# checking Amperage

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How does one get an amperage reading - is this taken when the machine is underload , and where is this usualy taken in line from
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Amperage is measured with an amp meter that is placed in the line that feeds the fuse panel. That means that any load the fuse panel requires must pass through the amp meter. They have been deemed dangerous by some for that very reason and a volt meter is the preferred alternative.

Vince
measuring Amperage

Thanks Vince

What I need to know is, once the Ampmeter is set to the correct Amperage , which of the probes are used , is is there one across the main fuse ie posative , neutral either side - across ?

thank you for the assistance

Fahr

Can a votage measurement and a calculation arrive back at Amperage.
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Fahr said:
Thanks Vince
What I need to know is, once the Ampmeter is set to the correct Amperage , which of the probes are used , is is there one across the main fuse ie posative , neutral either side - across ?

thank you for the assistance
Fahr.
You must find the main power feed wire to your fuse panel, disconnect it at the source and place the positive amp meter lead where you lifted that wire. Place the negative amp meter lead on the wire you lifted. Now all the current will be flowing through your amp meter.

Warning: make sure the wire size you are using for your amp meter is of sufficient size to handle the anticipated load.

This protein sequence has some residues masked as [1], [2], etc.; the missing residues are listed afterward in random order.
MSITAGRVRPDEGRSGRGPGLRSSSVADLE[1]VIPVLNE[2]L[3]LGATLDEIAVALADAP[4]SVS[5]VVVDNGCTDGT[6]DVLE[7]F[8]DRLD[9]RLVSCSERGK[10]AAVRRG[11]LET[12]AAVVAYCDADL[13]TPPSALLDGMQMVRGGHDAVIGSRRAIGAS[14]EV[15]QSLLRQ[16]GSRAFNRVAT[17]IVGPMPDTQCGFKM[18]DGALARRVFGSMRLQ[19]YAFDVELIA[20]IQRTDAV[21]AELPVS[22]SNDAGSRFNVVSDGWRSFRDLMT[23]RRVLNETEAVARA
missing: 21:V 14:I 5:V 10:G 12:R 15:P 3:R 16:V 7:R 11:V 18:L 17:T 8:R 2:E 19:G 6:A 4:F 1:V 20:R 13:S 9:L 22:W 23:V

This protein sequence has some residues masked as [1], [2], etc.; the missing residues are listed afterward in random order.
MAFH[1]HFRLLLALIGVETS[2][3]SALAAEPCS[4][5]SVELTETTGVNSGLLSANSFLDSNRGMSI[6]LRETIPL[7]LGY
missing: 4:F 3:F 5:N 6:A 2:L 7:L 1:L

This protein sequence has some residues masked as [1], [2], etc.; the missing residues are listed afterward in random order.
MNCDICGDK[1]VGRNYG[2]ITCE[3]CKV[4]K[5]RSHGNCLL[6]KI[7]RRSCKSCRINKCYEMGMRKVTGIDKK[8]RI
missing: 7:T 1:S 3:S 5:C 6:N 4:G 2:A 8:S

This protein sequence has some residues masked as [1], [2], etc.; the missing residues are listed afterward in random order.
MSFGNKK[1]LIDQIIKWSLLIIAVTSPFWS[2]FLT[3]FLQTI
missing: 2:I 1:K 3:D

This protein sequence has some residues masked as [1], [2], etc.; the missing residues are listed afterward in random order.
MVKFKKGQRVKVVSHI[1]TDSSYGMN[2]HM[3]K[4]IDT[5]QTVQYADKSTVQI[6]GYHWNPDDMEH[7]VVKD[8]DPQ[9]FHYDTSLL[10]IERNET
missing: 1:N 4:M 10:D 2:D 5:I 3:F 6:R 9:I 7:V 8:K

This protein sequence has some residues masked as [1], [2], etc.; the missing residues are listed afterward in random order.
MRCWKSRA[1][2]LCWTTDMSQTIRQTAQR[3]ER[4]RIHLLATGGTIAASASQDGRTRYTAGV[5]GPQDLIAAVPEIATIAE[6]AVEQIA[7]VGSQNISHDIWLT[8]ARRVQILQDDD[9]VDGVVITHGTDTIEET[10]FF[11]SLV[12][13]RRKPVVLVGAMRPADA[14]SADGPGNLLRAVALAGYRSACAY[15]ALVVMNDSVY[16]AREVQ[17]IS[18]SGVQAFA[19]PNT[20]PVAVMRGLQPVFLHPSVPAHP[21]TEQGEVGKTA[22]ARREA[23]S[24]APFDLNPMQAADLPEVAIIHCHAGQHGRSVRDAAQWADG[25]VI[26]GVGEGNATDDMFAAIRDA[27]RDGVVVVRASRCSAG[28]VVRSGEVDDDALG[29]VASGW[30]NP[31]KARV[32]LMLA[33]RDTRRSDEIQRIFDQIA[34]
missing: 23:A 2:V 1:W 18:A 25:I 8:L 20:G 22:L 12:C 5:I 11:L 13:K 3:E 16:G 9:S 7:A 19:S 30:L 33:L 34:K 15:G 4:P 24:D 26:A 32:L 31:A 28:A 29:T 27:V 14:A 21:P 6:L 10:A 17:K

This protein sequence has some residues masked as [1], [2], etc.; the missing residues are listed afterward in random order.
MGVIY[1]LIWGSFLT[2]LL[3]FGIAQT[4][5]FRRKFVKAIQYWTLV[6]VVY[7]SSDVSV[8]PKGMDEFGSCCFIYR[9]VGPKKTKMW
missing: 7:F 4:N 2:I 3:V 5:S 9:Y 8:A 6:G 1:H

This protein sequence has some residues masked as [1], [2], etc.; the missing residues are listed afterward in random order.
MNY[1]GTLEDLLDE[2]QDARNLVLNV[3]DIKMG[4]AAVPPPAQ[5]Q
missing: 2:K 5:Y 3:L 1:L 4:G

Fahr said:
Can a voltage measurement and a calculation arrive back at Amperage.
You cannot figure amperage with just a voltage measurement you must have one other factor in the formula as follows.

To find voltage, [V = I x R] V(volts) = I (amps) x R(ohms)

To find current, [I = V / R] I(amps) = V (volts) / R(ohms)

To find resistance. [R = V / I] R(ohms) = V (volts) / I(amps)

Vince
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Most small hobby "ammeters" measure milliamps, and do not have a scale high enough to use on a car. If you put one inline in the circuit, it will probably fry the ammeter.

Automotive ammeters usually have a shunt arrangement (which has a known resistance) that uses the formulas listed by 302 Z28. The principle is that if you measure the voltage at two points, and have a known resistance between the two points (that is the value of the shunt), the meter can calculate an amperage.

Another option is one of the inductance ammeters, where the meter probes are shaped like two short arcs, and you just surround the wire where you want to measure amperage. They are more expensive meters, but you don't have to disconnect any wires to use them.

Bruce
75gmck25 said:
Another option is one of the inductance ammeters, where the meter probes are shaped like two short arcs, and you just surround the wire where you want to measure amperage. They are more expensive meters, but you don't have to disconnect any wires to use them.
Bruce
In industry those are known as "CT's" (current transducers) and are commonly used on large motors. The CT is placed on the "T" leads of the motor to measure amperage. Three phase motors will typically have one on each phase leg.

Vince
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